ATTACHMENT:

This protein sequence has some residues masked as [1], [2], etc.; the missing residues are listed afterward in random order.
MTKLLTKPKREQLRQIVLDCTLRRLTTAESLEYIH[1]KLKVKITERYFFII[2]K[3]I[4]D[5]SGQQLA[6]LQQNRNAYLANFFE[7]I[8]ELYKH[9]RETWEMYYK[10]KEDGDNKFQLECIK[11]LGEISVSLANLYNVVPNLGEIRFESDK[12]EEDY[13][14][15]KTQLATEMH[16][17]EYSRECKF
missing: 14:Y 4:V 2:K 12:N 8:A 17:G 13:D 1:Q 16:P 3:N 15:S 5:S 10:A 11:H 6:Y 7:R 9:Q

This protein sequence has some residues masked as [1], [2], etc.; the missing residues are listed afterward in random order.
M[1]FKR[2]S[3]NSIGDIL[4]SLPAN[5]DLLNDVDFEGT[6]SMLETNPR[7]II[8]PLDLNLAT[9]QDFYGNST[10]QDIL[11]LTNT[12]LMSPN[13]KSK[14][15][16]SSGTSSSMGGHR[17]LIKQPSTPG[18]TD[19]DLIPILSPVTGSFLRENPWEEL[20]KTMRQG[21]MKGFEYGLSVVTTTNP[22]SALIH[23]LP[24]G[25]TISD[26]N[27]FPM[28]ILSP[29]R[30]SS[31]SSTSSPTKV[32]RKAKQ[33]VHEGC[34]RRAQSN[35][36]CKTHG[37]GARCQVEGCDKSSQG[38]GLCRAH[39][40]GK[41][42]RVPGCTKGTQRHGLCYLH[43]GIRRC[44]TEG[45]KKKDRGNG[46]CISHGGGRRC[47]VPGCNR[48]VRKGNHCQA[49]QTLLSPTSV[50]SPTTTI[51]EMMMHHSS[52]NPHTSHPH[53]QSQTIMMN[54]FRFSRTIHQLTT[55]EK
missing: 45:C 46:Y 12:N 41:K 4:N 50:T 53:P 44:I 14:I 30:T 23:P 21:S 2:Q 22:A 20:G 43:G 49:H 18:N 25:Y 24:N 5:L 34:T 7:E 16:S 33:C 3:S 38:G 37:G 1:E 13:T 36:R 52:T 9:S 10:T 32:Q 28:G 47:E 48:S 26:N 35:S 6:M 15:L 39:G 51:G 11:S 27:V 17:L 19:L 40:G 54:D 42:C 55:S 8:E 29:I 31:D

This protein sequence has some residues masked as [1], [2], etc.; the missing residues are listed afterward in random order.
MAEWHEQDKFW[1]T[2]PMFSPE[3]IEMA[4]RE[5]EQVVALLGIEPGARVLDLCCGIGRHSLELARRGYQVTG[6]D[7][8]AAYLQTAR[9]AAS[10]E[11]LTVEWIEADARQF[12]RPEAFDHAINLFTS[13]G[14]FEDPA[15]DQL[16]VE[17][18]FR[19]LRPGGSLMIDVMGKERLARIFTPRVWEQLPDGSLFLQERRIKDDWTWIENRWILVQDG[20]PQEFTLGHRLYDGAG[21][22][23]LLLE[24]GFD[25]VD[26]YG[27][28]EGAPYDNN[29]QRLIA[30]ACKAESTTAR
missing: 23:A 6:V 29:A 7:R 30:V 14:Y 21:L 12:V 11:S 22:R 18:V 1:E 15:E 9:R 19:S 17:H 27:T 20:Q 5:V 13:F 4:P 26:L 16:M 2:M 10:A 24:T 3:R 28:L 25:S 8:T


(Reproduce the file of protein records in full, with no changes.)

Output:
This protein sequence has some residues masked as [1], [2], etc.; the missing residues are listed afterward in random order.
MTKLLTKPKREQLRQIVLDCTLRRLTTAESLEYIH[1]KLKVKITERYFFII[2]K[3]I[4]D[5]SGQQLA[6]LQQNRNAYLANFFE[7]I[8]ELYKH[9]RETWEMYYK[10]KEDGDNKFQLECIK[11]LGEISVSLANLYNVVPNLGEIRFESDK[12]EEDY[13][14][15]KTQLATEMH[16][17]EYSRECKF
missing: 14:Y 4:V 2:K 12:N 8:A 17:G 13:D 1:Q 16:P 3:N 15:S 5:S 10:A 11:H 6:Y 7:R 9:Q

This protein sequence has some residues masked as [1], [2], etc.; the missing residues are listed afterward in random order.
M[1]FKR[2]S[3]NSIGDIL[4]SLPAN[5]DLLNDVDFEGT[6]SMLETNPR[7]II[8]PLDLNLAT[9]QDFYGNST[10]QDIL[11]LTNT[12]LMSPN[13]KSK[14][15][16]SSGTSSSMGGHR[17]LIKQPSTPG[18]TD[19]DLIPILSPVTGSFLRENPWEEL[20]KTMRQG[21]MKGFEYGLSVVTTTNP[22]SALIH[23]LP[24]G[25]TISD[26]N[27]FPM[28]ILSP[29]R[30]SS[31]SSTSSPTKV[32]RKAKQ[33]VHEGC[34]RRAQSN[35][36]CKTHG[37]GARCQVEGCDKSSQG[38]GLCRAH[39][40]GK[41][42]RVPGCTKGTQRHGLCYLH[43]GIRRC[44]TEG[45]KKKDRGNG[46]CISHGGGRRC[47]VPGCNR[48]VRKGNHCQA[49]QTLLSPTSV[50]SPTTTI[51]EMMMHHSS[52]NPHTSHPH[53]QSQTIMMN[54]FRFSRTIHQLTT[55]EK
missing: 45:C 46:Y 12:N 41:K 4:N 50:T 53:P 44:I 14:I 30:T 23:P 21:S 2:Q 22:A 20:G 43:G 49:H 18:N 25:Y 24:N 5:L 34:T 7:E 16:S 33:C 3:S 38:G 37:G 1:E 13:T 36:R 52:T 9:S 10:T 32:Q 28:G 47:E 48:S 26:N 35:S 6:M 15:L 39:G 51:G 11:S 27:V 17:L 19:L 40:G 54:D 42:C 55:S 8:E 29:I 31:D

This protein sequence has some residues masked as [1], [2], etc.; the missing residues are listed afterward in random order.
MAEWHEQDKFW[1]T[2]PMFSPE[3]IEMA[4]RE[5]EQVVALLGIEPGARVLDLCCGIGRHSLELARRGYQVTG[6]D[7][8]AAYLQTAR[9]AAS[10]E[11]LTVEWIEADARQF[12]RPEAFDHAINLFTS[13]G[14]FEDPA[15]DQL[16]VE[17][18]FR[19]LRPGGSLMIDVMGKERLARIFTPRVWEQLPDGSLFLQERRIKDDWTWIENRWILVQDG[20]PQEFTLGHRLYDGAG[21][22][23]LLLE[24]GFD[25]VD[26]YG[27][28]EGAPYDNN[29]QRLIA[30]ACKAESTTAR
missing: 23:A 6:V 29:A 7:R 30:V 14:Y 21:L 12:V 11:S 22:R 18:V 1:E 15:E 9:R 19:S 17:H 27:T 20:Q 5:V 13:F 4:P 26:L 16:M 2:M 10:A 24:T 3:R 28:L 25:S 8:T